BILGETIGIN (Turkish bilge “wise man, counselor,” an element found in the onomastic of the Orkhon inscriptions, e.g., Bilge Kaḡan, plus tigin “prince”; cf. Clauson, Etymological Dictionary of Pre-Thirteenth Century Turkish, Oxford, 1972, pp. 340, 483), in the sources written Belkātekīn.
1. The name of a Turkish governor in Ḡazna in the years before the assumption of power there by Sebüktigin (q.v.), founder of the Ghaznavid dynasty. After the death in 352/963 of the Samanid general Alptigin, who had established himself in Ḡazna on the far eastern periphery of the Samanid empire, his son Abū Esḥāq Ebrāhīm succeeded him briefly as leader of the Turkish troops there; then, when Abū Esḥāq Ebrāhīm died in 355/966, the troops elected one of their number, Bilgetigin, who had been a ḡolām of Alptigin’s, as their commander. Bilgetigin ruled in Ḡazna as a virtually independent ruler; Šabānkāraʾī records that an army was sent out from Bukhara by the general Fāʾeq to bring Bilgetigin back to obedience but was defeated by the latter. After this, Bilgetigin was left alone, although on the evidence of two coins of his which are extant he continued to acknowledge the Amīr Manṣūr b. Nūḥ as suzerain (M. Nāẓim, The Life and Times of Sulṭān Maḥmūd of Ghazna, Cambridge, 1931, pp. 26-27; C. E. Bosworth, The Ghaznavids, pp. 38-39). Bilgetigin was killed during the siege of Gardīz in eastern Afghanistan in 364/974-75 or shortly thereafter, fighting against the local ruler of that town, who may have been the dispossessed Abū ʿAlī Lavīk, master of Ḡazna before Alptigin’s arrival (Bosworth, “Notes on the Pre-Ghaznavid History of Eastern Afghanistan,” Islamic Quarterly 9, 1965, pp. 17-18). Bilgetigin was succeeded briefly by another ḡolām of Alptigin’s, Böri or Böritigin, who proved an incompetent leader and was succeeded in 366/977 by Sebüktigin.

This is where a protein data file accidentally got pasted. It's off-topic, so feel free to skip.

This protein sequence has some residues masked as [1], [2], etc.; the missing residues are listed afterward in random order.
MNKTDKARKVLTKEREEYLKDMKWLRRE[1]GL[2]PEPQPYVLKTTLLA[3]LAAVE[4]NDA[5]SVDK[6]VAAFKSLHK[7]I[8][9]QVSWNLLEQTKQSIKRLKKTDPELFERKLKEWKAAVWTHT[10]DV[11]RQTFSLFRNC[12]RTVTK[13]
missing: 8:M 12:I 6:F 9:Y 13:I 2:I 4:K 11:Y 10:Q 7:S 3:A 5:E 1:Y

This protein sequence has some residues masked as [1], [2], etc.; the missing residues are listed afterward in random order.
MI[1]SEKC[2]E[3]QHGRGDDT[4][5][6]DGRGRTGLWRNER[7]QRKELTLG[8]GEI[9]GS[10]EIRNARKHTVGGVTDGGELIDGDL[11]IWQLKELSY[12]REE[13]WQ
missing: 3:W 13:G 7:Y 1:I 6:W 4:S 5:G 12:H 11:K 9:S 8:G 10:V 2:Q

2. Bilgetigin is also the name of one of the Turkish commanders of Maḥmūd of Ḡazna and his son Masʿūd, frequently mentioned in the accounts of warfare, e.g., against the Qarakhanids, in Transoxania and Khorasan given by the historian Bayhaqī, see his Tārīḵ-e masʿūdī, ed. Ḡanī and Fayyāż, index; as Masʿūd’s commander-in-chief (ḥājeb-e bozorg), he died at Nīšāpūr in 426/1035 (ibid., p. 468).
Given in the text. See also, of primary sources, Jūzjānī, Ṭabaqāt-e nāṣerī, ed. ʿA. Ḥabībī, 2nd ed., Kabul, 1342-43 Š./1963-64, I, p. 227, tr. Raverty, I, pp. 71-73.
Ebn Bābā Qāšānī, Ketāb raʾs māl al-nadīm, tr. in Bosworth, The Later Ghaznavids, pp. 134, cf. 145.
Šabānkāraʾī, Majmaʿ al-ansāb, MS Yeni Cami 909, fols. 164a-165b.
An anecdote in Faḵr-e Modabber Mobārakšāh, Ādāb al-molūk, ed. A. Sohaylī Ḵᵛānsārī, Tehran, 1346 Š./1967, pp. 246-47 (cf. I. M. Shafi, “Fresh Light on the Ghaznavids,” Islamic Culture 12, 1938, p. 191, and Bosworth, “Early Sources for the History of the First Four Ghaznavid Sultans (977-1041),” Islamic Quarterly 7, 1963, p. 16), records Bilgetigin’s death in battle; the author himself claimed descent from Bilgetigin.
(C. Edmund Bosworth)
Originally Published: December 15, 1989
Last Updated: December 15, 1989
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Vol. IV, Fasc. 3, pp. 254-255